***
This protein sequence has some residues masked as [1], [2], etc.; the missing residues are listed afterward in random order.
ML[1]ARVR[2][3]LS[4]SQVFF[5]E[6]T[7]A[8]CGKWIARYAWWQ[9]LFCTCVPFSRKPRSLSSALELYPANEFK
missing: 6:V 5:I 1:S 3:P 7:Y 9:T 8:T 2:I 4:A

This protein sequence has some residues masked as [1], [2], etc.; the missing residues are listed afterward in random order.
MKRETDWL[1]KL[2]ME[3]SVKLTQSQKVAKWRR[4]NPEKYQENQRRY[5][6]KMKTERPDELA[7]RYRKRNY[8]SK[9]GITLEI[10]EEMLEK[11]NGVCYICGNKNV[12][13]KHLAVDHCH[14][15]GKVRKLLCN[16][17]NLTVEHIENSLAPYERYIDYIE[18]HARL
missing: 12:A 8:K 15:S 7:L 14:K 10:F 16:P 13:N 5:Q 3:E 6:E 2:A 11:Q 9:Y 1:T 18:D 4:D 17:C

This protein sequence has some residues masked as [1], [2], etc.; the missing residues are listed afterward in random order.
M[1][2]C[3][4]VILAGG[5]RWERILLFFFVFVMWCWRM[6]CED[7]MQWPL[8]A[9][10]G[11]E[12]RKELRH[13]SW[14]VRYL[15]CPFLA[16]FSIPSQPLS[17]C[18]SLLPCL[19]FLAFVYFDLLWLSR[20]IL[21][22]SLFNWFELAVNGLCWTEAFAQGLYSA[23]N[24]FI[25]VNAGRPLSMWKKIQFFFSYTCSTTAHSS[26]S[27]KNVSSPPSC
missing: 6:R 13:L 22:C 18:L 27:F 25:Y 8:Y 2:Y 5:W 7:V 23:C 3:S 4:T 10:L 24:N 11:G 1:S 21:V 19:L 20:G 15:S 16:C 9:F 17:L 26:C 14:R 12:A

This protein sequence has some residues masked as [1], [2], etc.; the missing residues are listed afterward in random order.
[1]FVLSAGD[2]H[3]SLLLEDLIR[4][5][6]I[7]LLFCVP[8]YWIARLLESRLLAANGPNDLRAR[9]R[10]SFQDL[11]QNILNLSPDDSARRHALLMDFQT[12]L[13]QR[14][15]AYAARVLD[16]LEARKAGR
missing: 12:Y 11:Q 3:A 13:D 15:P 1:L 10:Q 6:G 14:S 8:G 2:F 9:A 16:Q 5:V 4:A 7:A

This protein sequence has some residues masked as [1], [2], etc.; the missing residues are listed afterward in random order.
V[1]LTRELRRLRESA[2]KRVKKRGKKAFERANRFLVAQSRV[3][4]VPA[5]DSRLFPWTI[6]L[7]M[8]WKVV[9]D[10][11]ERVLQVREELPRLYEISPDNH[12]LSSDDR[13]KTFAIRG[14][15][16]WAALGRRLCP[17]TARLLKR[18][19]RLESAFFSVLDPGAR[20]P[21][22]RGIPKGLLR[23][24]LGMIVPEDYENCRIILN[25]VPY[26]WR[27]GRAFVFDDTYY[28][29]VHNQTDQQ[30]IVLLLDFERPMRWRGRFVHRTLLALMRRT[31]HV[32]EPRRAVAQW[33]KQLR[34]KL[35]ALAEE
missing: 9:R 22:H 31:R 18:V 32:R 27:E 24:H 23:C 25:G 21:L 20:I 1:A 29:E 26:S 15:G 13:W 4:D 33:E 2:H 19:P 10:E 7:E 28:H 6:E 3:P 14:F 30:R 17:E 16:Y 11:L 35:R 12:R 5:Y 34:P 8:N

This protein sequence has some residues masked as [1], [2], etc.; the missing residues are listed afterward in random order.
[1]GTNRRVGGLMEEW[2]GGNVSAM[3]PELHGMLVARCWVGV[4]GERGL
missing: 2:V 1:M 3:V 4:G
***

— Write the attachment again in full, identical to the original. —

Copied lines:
This protein sequence has some residues masked as [1], [2], etc.; the missing residues are listed afterward in random order.
ML[1]ARVR[2][3]LS[4]SQVFF[5]E[6]T[7]A[8]CGKWIARYAWWQ[9]LFCTCVPFSRKPRSLSSALELYPANEFK
missing: 6:V 5:I 1:S 3:P 7:Y 9:T 8:T 2:I 4:A

This protein sequence has some residues masked as [1], [2], etc.; the missing residues are listed afterward in random order.
MKRETDWL[1]KL[2]ME[3]SVKLTQSQKVAKWRR[4]NPEKYQENQRRY[5][6]KMKTERPDELA[7]RYRKRNY[8]SK[9]GITLEI[10]EEMLEK[11]NGVCYICGNKNV[12][13]KHLAVDHCH[14][15]GKVRKLLCN[16][17]NLTVEHIENSLAPYERYIDYIE[18]HARL
missing: 12:A 8:K 15:S 7:L 14:K 10:F 16:P 13:N 5:Q 3:E 6:E 2:A 11:Q 9:Y 1:T 18:D 4:D 17:C

This protein sequence has some residues masked as [1], [2], etc.; the missing residues are listed afterward in random order.
M[1][2]C[3][4]VILAGG[5]RWERILLFFFVFVMWCWRM[6]CED[7]MQWPL[8]A[9][10]G[11]E[12]RKELRH[13]SW[14]VRYL[15]CPFLA[16]FSIPSQPLS[17]C[18]SLLPCL[19]FLAFVYFDLLWLSR[20]IL[21][22]SLFNWFELAVNGLCWTEAFAQGLYSA[23]N[24]FI[25]VNAGRPLSMWKKIQFFFSYTCSTTAHSS[26]S[27]KNVSSPPSC
missing: 6:R 13:L 22:C 18:L 27:F 25:Y 8:Y 2:Y 5:W 7:V 23:C 3:S 4:T 10:L 24:N 11:G 1:S 21:V 19:L 20:G 15:S 16:C 9:F 17:L 26:C 14:R 12:A

This protein sequence has some residues masked as [1], [2], etc.; the missing residues are listed afterward in random order.
[1]FVLSAGD[2]H[3]SLLLEDLIR[4][5][6]I[7]LLFCVP[8]YWIARLLESRLLAANGPNDLRAR[9]R[10]SFQDL[11]QNILNLSPDDSARRHALLMDFQT[12]L[13]QR[14][15]AYAARVLD[16]LEARKAGR
missing: 12:Y 11:Q 3:A 13:D 15:P 1:L 10:Q 6:G 14:S 8:G 2:F 9:A 16:Q 5:V 4:A 7:A

This protein sequence has some residues masked as [1], [2], etc.; the missing residues are listed afterward in random order.
V[1]LTRELRRLRESA[2]KRVKKRGKKAFERANRFLVAQSRV[3][4]VPA[5]DSRLFPWTI[6]L[7]M[8]WKVV[9]D[10][11]ERVLQVREELPRLYEISPDNH[12]LSSDDR[13]KTFAIRG[14][15][16]WAALGRRLCP[17]TARLLKR[18][19]RLESAFFSVLDPGAR[20]P[21][22]RGIPKGLLR[23][24]LGMIVPEDYENCRIILN[25]VPY[26]WR[27]GRAFVFDDTYY[28][29]VHNQTDQQ[30]IVLLLDFERPMRWRGRFVHRTLLALMRRT[31]HV[32]EPRRAVAQW[33]KQLR[34]KL[35]ALAEE
missing: 9:R 22:H 31:R 18:V 32:R 27:E 24:H 23:C 25:G 21:L 20:I 1:A 29:E 26:S 15:G 13:W 4:D 33:E 2:H 19:P 10:E 7:E 28:H 6:E 3:P 14:F 30:R 17:E 16:Y 11:L 35:R 12:R 5:Y 34:P 8:N

This protein sequence has some residues masked as [1], [2], etc.; the missing residues are listed afterward in random order.
[1]GTNRRVGGLMEEW[2]GGNVSAM[3]PELHGMLVARCWVGV[4]GERGL
missing: 2:V 1:M 3:V 4:G